Solomon’s Seal (Polygonatum biflorum) is a native plant in this area. The photo below, taken in Bent Tree a few days ago, shows unopened flower buds. Delicate bell-shaped flowers will open soon.
One of the neatest things I ever stumbled across in Bent Tree was back in 2012. I was walking the Beaver Run Trail one dark morning and saw a weird yellow-green glowing in the distance. I kept heading towards the glow and came across a patch of bioluminescent fungi…foxfire. The photos above and below show two of the glowing fungi, but the photos don’t come close to capturing how amazing it looked in person. Click the photo below to zoom:
Yesterday was the final day of 2019’s National Pollinator Week. While the power was out at our cabin, I took a morning stroll down one of Bent Tree’s trails, and came across a patch of blooming Downy False-foxglove that was literally buzzing with pollinators. Look closely at the photo above to see a pollen basket on the bee.
The mountain laurel (Kalmia latifolia) is in various stages of bloom throughout Bent Tree right now. It’s hard to miss.
The dogwoods are loaded with buds. It’s going to be a beautiful spring in Bent Tree.
Sourwood trees are among the first trees to show fall leaf color in the Bent Tree woods.
The following native wildflower photos were taken last Sunday morning in Bent Tree. On the last photo (Heartleaf Ginger), look towards the base of the stems for the urn shaped flower (little brown jug).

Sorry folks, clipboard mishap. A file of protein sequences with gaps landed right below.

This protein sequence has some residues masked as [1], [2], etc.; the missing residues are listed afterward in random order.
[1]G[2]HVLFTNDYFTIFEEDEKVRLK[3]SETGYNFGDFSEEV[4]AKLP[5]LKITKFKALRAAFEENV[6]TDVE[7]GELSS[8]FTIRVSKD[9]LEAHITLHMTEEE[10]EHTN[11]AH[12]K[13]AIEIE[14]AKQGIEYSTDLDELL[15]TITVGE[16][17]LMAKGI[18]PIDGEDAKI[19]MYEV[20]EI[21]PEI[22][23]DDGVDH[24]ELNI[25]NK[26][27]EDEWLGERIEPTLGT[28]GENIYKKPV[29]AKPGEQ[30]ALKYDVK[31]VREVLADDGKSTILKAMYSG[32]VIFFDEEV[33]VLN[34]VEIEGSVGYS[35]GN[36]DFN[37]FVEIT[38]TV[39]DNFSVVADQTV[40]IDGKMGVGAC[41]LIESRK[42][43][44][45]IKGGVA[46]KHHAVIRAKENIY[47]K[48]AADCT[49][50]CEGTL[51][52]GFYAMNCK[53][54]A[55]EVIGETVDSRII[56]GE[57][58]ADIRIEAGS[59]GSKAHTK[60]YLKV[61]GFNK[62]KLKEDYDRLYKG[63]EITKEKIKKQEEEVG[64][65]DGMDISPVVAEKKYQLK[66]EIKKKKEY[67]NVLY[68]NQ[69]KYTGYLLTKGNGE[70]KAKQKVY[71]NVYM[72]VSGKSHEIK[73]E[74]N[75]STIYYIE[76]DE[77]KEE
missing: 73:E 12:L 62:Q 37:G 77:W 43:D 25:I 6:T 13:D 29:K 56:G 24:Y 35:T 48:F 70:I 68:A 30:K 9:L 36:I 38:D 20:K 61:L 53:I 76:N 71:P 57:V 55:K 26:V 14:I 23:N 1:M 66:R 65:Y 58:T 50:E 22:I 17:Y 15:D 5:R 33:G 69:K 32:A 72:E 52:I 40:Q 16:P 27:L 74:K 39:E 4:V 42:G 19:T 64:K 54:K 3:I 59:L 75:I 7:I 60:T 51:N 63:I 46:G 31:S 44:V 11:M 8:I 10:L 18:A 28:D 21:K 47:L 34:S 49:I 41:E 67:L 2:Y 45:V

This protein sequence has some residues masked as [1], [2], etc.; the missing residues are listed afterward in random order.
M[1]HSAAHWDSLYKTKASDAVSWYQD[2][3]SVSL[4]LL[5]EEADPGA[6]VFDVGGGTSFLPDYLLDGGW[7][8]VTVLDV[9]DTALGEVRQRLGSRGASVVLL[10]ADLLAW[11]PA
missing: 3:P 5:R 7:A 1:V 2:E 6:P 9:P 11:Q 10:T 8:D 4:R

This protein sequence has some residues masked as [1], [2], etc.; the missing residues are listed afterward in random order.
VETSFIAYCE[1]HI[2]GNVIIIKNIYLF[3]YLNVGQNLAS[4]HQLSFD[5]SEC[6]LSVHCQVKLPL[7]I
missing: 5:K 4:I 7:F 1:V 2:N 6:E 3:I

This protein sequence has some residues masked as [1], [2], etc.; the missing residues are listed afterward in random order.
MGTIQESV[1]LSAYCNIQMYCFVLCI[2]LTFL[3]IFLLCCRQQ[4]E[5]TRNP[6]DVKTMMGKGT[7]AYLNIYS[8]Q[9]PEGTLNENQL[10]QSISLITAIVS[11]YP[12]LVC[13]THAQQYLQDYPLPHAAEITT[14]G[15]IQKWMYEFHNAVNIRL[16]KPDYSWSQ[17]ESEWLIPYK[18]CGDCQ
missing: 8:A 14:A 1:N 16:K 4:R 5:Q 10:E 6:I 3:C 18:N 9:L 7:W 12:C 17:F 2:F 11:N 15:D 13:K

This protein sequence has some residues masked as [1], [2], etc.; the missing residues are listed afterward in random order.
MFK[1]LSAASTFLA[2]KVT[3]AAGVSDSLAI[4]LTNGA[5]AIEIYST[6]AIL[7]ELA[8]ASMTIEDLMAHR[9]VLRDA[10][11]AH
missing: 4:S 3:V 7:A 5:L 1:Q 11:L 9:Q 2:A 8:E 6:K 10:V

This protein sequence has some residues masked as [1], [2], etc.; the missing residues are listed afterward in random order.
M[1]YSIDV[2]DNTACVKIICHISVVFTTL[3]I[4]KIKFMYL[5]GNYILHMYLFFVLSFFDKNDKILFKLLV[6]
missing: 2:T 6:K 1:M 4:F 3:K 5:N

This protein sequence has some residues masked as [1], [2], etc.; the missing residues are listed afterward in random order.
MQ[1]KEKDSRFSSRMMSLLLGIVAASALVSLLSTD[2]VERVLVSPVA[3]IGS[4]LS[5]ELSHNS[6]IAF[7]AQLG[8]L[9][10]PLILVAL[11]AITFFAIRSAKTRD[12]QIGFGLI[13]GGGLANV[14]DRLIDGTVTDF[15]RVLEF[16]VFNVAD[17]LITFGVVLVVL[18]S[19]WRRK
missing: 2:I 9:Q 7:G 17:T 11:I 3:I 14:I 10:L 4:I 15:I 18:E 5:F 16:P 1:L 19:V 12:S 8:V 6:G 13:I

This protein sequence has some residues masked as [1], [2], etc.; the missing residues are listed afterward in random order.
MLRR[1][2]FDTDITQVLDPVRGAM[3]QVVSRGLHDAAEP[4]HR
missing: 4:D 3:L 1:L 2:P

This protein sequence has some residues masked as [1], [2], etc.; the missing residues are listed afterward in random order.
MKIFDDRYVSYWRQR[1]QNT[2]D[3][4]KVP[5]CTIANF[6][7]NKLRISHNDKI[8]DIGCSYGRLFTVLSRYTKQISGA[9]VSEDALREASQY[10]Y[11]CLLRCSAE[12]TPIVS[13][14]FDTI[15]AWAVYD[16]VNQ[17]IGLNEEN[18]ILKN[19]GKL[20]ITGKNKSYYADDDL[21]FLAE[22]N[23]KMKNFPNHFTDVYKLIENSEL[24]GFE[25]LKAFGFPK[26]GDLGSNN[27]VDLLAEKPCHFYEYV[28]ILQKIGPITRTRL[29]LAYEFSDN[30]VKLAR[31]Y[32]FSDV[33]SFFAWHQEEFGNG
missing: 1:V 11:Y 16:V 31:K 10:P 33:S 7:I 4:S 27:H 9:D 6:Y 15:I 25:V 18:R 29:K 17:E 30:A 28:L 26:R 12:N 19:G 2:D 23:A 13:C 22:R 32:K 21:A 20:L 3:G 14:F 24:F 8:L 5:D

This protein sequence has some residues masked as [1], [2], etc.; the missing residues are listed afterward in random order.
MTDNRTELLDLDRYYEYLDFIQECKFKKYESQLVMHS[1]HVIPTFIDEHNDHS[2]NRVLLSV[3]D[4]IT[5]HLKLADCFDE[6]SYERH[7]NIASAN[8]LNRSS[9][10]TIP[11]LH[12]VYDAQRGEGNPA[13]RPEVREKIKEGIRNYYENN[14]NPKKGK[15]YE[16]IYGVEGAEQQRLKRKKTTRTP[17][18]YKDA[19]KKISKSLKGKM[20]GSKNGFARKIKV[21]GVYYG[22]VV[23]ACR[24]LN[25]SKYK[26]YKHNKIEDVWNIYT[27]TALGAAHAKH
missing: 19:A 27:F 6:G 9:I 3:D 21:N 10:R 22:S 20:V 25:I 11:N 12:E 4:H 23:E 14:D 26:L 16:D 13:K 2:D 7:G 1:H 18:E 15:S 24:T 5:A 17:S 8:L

Click thumbnails to scroll through larger pictures. The common names of the plants will show under the larger images.
“Whereas, if it were not for the cross-pollination activities of honeybees for over fifty different crops, we would soon have to live on cereals and nuts”. – from the 1975 resolution that declared the honeybee as Georgia’s Official State Insect. Click here to read the entire resolution. The pictures above and below show a honeybee on a native obedient plant in Bent Tree (with the bee headfirst into a flower in the picture below). Click here for a previous post about obedient plants. Interestingly enough, the picture in that post has Georgia’s Official State Butterfly (eastern tiger swallowtail) on the bloom.
Jewelweed (Impatiens capensis), also known as spotted touch-me-not, is a magnet for hummingbirds, butterflies, and bees. The bushy annuals shine like jewels when covered with the morning dew, especially when the sun hits them. The juice from the stems is said to help treat poison ivy rashes.